Bob Schwartz gets up every morning and talks to people about hot dogs.
The senior vice president of Vienna Beef and the author of "Never Put Ketchup on a Hot Dog," Schwartz is more than professionally involved -- he is a genuine Chicago dog fan. He will speak about his passion -- the hot dog, its history and the people who sell them -- from 2:30 to 4 p.m. Sunday, July 22, in Naper Settlement's Century Memorial Chapel, 523 S. Webster St., Naperville. Participants will be able to savor a Chicago-style hot dog following the presentation.
If you goWhat: Presentation by Bob Schwartz, author of "Never Put Ketchup on a Hot Dog"
When: 2:30 to 4 p.m. July 22
Where: Naper Settlement's Century Memorial Chapel, 523 S. Webster St., Naperville
Cost: $12 per person, $10 Naperville Heritage Society Sustaining members
"The Chicago hot dog stand is such an important part of not only our culture, but our community," Schwartz said. "It's part of a lifestyle in Chicago."
Schwartz said his appreciation of the humble hot dog grew after he left his native Ohio. Now with more than a third of a century of hot dog sales under his belt, he can speak with authority about well-known hot dog stands in the Chicago area and the people who operated them.
"It's amazing how many inspiring stories you get from these people," he said. "The stories in the book are more about the people behind the hot dog stand."
The word "stand" is appropriate, he said. Many of the places were so small that's literally what you had to do.
The all-beef frankfurter that is center of the Chicago hot dog got its start during the 1893 World Columbian Exposition when two Austrian immigrants came over to sell them to fairgoers. They stayed to open a store and then the Vienna Beef factory, now located on Damen Avenue.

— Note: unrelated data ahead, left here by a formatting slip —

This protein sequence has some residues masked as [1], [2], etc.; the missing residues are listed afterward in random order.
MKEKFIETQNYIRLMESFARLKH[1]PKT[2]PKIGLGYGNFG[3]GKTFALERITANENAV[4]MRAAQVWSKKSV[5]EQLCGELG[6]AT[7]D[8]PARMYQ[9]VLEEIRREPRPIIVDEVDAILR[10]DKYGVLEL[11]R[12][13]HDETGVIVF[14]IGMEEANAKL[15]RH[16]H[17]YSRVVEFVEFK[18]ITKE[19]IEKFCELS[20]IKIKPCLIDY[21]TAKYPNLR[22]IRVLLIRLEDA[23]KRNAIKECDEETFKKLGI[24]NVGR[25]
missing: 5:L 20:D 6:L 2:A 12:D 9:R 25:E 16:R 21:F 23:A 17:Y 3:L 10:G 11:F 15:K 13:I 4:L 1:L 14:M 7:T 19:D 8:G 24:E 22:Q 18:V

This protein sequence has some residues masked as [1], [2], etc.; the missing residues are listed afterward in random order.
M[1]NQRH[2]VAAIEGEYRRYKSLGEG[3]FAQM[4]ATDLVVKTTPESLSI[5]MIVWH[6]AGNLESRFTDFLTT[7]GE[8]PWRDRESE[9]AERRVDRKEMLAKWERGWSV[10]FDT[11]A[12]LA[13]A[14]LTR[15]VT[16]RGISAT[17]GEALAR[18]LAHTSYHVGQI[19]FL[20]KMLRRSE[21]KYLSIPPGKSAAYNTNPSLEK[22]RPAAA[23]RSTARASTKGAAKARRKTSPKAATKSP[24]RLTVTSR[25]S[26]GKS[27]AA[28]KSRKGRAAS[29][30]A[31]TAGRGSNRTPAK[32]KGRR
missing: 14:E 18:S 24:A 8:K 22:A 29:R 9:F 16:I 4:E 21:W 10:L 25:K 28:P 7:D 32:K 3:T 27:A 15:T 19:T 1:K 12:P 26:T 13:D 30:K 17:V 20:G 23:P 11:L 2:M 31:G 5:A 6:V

Schwartz said the popularity of Chicago hot dog likely goes back to the Great Depression when a hot dog on a bun was a meal in itself that included mustard, relish, onion and cucumber.
Officially, today's dragged-through-the-garden style Chicago hot dog is an all-beef frankfurter on a poppy seed bun dressed with yellow mustard, chopped white onions, sweet pickle relish, a dill pickle spear, tomato slices or wedges, a couple sport peppers and dash of celery salt. No ketchup!
"The hot dog wants to be enjoyed and savored," Schwartz explained. "Ketchup is very sweet and acidic and it would take over the other condiments and the hot dog itself."
Schwartz believes that the friendliness of the local hot dog stand is as much of the attraction as the dog itself.
"They want to know about their favorite places," he said of people who come to his presentations. "They want to tell their own stories."
Superdawg, Fluky's and Jimmy's Red Hots are a few of the names of well-known stands, which Schwartz identifies by geographic area in his book. The Western Suburbs has Portillo's, which has grown to much more than a hot dog stand, he said.
Schwartz won't name any favorite hot dog joint of his own -- saying he has more than one -- but he does confess to a slight deviation in how he dresses his Chicago dog.
"I kind of leave the relish off my own dog. I relish the dog, but not the relish," he said.